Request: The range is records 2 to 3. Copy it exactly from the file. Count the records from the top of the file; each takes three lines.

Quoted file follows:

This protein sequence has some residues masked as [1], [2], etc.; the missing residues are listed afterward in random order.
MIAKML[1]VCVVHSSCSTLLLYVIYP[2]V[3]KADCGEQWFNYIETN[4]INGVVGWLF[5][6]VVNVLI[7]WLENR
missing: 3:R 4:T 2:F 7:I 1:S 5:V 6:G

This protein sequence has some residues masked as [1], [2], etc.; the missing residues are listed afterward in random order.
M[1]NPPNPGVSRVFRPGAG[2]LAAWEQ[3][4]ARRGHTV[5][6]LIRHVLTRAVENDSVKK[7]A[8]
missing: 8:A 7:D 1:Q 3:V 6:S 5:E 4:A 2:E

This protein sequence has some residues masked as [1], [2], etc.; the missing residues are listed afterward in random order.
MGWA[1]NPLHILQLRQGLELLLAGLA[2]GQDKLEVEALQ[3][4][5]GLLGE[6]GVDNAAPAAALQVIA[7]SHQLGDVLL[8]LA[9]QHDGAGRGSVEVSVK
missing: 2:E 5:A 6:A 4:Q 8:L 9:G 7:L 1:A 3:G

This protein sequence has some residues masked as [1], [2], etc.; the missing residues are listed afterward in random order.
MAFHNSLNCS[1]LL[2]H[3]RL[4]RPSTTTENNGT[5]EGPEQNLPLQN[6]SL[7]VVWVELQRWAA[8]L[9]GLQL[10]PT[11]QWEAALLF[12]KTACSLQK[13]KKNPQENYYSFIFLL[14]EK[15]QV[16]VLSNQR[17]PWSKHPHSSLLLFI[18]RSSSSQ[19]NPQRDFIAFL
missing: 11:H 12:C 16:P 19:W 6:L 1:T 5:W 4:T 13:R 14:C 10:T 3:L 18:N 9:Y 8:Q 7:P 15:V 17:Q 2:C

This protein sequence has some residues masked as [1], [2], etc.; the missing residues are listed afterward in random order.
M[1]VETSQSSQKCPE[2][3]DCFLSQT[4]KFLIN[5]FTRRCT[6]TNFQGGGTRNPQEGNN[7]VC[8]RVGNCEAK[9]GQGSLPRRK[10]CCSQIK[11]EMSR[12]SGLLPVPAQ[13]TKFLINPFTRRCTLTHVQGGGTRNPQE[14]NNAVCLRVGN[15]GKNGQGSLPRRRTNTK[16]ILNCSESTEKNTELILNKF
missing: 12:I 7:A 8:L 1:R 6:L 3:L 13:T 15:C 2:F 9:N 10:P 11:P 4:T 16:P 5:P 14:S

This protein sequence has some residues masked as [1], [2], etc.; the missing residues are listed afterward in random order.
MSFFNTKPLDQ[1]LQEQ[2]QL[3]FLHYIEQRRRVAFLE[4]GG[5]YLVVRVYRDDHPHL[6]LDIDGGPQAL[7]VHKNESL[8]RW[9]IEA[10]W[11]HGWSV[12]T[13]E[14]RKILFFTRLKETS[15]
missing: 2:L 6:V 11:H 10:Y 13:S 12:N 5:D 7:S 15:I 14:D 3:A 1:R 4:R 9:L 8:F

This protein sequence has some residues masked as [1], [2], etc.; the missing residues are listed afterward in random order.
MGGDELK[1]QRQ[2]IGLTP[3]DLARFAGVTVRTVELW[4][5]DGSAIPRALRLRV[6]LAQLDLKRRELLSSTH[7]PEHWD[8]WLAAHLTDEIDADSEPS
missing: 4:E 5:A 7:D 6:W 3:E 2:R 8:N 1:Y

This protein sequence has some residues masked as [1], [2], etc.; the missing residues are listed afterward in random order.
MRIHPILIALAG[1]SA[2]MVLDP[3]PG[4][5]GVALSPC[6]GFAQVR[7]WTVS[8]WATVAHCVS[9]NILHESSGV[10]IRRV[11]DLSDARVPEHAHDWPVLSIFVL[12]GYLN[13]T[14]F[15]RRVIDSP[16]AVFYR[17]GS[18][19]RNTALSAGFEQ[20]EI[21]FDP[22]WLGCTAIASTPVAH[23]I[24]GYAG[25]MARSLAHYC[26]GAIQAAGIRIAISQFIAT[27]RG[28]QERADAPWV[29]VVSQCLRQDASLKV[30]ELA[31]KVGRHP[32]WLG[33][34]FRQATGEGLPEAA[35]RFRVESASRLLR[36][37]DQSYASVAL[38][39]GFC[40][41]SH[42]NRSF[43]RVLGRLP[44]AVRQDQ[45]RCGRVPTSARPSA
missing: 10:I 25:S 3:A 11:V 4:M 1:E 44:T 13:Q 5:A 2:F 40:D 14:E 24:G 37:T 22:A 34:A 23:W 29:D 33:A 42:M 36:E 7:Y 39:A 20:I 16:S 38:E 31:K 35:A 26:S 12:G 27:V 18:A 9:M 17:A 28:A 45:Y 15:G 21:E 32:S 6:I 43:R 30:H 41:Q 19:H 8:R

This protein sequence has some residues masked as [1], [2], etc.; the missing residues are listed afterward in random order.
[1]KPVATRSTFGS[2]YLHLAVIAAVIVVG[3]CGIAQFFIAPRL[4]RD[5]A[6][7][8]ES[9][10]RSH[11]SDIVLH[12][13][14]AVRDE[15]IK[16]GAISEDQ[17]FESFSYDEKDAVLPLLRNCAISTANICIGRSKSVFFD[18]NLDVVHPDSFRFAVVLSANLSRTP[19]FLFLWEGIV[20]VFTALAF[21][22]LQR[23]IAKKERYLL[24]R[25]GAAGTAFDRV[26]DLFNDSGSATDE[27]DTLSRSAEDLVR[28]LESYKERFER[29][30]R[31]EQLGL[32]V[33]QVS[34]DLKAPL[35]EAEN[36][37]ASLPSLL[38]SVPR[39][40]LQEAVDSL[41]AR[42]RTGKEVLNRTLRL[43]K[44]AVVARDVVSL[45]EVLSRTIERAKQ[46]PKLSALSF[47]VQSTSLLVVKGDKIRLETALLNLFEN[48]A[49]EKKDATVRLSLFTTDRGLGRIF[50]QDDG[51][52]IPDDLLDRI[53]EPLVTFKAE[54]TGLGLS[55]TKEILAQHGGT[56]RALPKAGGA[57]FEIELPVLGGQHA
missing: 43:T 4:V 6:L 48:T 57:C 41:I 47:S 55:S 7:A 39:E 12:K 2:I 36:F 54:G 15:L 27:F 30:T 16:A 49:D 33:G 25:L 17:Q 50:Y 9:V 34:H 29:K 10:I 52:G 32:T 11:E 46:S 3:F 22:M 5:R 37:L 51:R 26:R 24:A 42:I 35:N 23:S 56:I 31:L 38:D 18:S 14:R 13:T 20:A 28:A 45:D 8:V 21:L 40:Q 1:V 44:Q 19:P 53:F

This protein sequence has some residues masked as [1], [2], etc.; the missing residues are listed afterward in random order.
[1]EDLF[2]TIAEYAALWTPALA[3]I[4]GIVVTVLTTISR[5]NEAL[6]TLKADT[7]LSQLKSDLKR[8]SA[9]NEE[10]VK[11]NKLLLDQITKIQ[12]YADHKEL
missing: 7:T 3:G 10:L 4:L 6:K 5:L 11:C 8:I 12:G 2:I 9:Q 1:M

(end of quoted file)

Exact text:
This protein sequence has some residues masked as [1], [2], etc.; the missing residues are listed afterward in random order.
M[1]NPPNPGVSRVFRPGAG[2]LAAWEQ[3][4]ARRGHTV[5][6]LIRHVLTRAVENDSVKK[7]A[8]
missing: 8:A 7:D 1:Q 3:V 6:S 5:E 4:A 2:E

This protein sequence has some residues masked as [1], [2], etc.; the missing residues are listed afterward in random order.
MGWA[1]NPLHILQLRQGLELLLAGLA[2]GQDKLEVEALQ[3][4][5]GLLGE[6]GVDNAAPAAALQVIA[7]SHQLGDVLL[8]LA[9]QHDGAGRGSVEVSVK
missing: 2:E 5:A 6:A 4:Q 8:L 9:G 7:L 1:A 3:G